Types of Skin Cancer
Basal cell carcinoma (BCC)
Often regarded as the most common form of skin cancer, Basal Cell Carcinoma (BCC) occurs most frequently on areas of the body that have had prolonged exposure to the sun.
Early detection and treatment is vital because, although it rarely spreads (metastasises) to other organs of the body, it can destroy surrounding tissue.
BCCs may have several different appearances on your skin and indicative warning signs include an open sore, a reddish patch, a growth with an elevated border and a central indentation, a bump or nodule, and a scar-like area.
People with fair skin, light hair, and with blue, green or grey eyes are considered to be especially at risk. In rare instances, burns, exposure to radiation, arsenical intoxication, or chronic dermatitis are also contributing factors.
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Squamous cell carcinoma (SCC)
With its origins in the outer epidermal layer of the skin and mucous membranes, Squamous Cell Carcinoma (SCC) is a major type of skin cancer that appears, most commonly, on areas that have had prolonged exposure to the sun.
Untreated, SCC may penetrate and destroy the underlying tissue and, in a small percentage of cases, can spread to other organs and could be fatal.
As with Basal Cell Carcinomas, people with fair skin, light hair, and with blue, green or grey eyes are considered to be especially at risk. In rare instances, burns, exposure to radiation, arsenical intoxication, chronic dermatitis, or immunosuppression may also be contributing factors.
Dark-skinned people are also at risk, especially at sites of pre-existing inflammatory conditions or burns.
Indicators for the presence of SCC may include scaly red patches, elevated growth with a central depression, wart-like growths, nodules, and open sores — all of which may develop a crusted surface or bleed.
Melanoma is a serious skin cancer and the fourth most common cancer overall. Unfortunately, it doesn’t discriminate: it can affect anyone, at any age, and occur anywhere on the body.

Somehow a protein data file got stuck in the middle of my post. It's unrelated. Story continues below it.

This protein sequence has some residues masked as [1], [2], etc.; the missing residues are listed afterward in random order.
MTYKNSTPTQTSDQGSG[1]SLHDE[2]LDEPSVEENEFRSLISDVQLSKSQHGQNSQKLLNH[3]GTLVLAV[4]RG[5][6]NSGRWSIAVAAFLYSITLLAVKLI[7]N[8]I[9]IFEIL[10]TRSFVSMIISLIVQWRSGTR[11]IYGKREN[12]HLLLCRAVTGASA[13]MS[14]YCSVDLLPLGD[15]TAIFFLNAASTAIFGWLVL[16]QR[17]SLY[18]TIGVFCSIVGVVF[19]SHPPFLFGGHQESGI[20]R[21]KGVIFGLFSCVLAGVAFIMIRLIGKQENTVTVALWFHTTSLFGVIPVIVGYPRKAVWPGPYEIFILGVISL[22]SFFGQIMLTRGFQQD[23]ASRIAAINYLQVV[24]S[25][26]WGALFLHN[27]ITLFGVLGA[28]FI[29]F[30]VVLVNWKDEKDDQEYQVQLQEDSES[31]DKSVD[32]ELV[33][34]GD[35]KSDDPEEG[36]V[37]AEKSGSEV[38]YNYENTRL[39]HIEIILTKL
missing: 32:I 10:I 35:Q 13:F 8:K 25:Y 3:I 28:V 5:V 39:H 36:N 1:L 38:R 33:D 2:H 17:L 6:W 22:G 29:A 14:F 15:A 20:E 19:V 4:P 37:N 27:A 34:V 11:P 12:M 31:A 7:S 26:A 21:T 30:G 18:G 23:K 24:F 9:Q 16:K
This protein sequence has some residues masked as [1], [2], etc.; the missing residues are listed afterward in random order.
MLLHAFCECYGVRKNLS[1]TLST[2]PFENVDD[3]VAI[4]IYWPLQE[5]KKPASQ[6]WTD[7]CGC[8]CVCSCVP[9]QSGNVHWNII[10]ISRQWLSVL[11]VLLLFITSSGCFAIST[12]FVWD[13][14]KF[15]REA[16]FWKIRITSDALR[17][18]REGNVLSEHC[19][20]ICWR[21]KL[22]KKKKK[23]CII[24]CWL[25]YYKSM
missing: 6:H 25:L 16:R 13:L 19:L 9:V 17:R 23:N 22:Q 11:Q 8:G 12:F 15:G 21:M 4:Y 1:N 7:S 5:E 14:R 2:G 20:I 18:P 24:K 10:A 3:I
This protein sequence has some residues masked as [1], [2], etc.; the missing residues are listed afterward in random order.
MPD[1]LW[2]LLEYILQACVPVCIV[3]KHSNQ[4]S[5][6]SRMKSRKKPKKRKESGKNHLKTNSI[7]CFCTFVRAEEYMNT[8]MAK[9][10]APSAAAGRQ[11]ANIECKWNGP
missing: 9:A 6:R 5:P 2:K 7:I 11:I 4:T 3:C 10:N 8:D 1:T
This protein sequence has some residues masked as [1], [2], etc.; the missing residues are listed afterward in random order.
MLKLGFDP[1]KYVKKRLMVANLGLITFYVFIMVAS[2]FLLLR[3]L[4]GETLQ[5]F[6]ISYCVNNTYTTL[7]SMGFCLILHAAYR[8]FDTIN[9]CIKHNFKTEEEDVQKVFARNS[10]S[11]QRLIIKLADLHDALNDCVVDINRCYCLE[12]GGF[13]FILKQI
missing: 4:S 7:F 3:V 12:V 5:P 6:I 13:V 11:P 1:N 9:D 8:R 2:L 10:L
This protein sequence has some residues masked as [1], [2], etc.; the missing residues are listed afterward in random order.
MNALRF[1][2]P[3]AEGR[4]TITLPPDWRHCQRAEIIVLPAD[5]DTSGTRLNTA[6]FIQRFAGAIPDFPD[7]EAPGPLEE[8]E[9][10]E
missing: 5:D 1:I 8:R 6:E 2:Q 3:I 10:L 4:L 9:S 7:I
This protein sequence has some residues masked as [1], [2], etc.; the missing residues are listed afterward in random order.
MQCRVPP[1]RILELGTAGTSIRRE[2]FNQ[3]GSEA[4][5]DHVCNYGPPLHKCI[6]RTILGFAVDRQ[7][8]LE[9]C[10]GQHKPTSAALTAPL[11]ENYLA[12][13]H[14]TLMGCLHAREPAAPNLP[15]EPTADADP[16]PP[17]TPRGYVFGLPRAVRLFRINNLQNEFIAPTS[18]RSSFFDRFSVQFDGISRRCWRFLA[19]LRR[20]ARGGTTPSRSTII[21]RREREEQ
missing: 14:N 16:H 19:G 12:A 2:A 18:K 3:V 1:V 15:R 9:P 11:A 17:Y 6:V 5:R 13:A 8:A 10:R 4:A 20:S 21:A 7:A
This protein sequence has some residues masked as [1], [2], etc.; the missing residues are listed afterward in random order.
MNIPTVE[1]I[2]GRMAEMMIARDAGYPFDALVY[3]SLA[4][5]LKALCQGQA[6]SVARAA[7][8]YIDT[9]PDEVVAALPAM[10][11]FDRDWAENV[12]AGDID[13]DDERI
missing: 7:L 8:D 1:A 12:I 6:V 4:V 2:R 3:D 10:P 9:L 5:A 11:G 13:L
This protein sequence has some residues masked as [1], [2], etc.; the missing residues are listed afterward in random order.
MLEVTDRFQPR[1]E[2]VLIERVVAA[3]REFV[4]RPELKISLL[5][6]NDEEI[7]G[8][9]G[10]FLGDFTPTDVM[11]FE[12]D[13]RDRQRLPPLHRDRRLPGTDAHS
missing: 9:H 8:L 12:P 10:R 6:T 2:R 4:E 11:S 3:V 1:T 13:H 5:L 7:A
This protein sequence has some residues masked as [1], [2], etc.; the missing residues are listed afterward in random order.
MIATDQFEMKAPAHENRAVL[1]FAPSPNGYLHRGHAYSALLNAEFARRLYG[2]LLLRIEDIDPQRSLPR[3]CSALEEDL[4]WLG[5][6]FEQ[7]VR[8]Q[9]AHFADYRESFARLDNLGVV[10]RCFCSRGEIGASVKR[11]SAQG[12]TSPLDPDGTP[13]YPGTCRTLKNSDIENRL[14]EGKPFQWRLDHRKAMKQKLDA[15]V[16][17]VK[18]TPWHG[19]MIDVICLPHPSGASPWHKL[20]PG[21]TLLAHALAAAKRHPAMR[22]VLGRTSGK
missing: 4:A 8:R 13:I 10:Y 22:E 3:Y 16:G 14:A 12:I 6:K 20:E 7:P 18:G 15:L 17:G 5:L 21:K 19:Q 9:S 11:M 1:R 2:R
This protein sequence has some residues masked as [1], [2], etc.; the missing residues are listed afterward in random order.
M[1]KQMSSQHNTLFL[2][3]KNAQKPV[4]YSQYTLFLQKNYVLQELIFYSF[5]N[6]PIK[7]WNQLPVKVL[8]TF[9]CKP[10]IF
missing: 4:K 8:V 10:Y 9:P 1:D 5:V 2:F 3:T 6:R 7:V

More worrying, is the increasing incidence of Melanoma which accounts for around 1600 deaths a year.
However, if caught early enough, the prospects are good for long-term survival.
Melanoma is a skin cancer of melanocytes: the cells that produce dark protective pigment called melanin. It’s also known to spread to other organs, making it vital to treat this skin cancer early.
Lesions can be black, dark brown, or multi-coloured in appearance, with irregular edges that can become crusted and bleed.
Again, people who have fair skin, light hair and eye colour are at risk, plus those with a family history of melanoma or who have previously had a melanoma. Tumours can appear without warning sometimes in or near a pre-existing mole.
Actinic Keratoses (AK) is a pre-cancerous lesion of the epidermis (outer layer of the skin) that develop on sun-exposed areas of skin.
Sometimes called Solar Keratoses or even Sunspots, they appear as rough, tender-to-the-touch, dry and scaly patches on your skin, particularly the face, lips, ears, neck, scalp, forearms, and backs of hands.
AKs are warning signs that your skin has been damaged by the sun’s UV radiation. There may be a risk of it developing into a Squamous Cell Carcinoma indicative by growth, discomfort/tenderness, persistent ulceration or bleeding.
More common in older people, AKs affect those with fair skin, pale coloured eyes, and red or blonde hair who burn easily and do not tan well.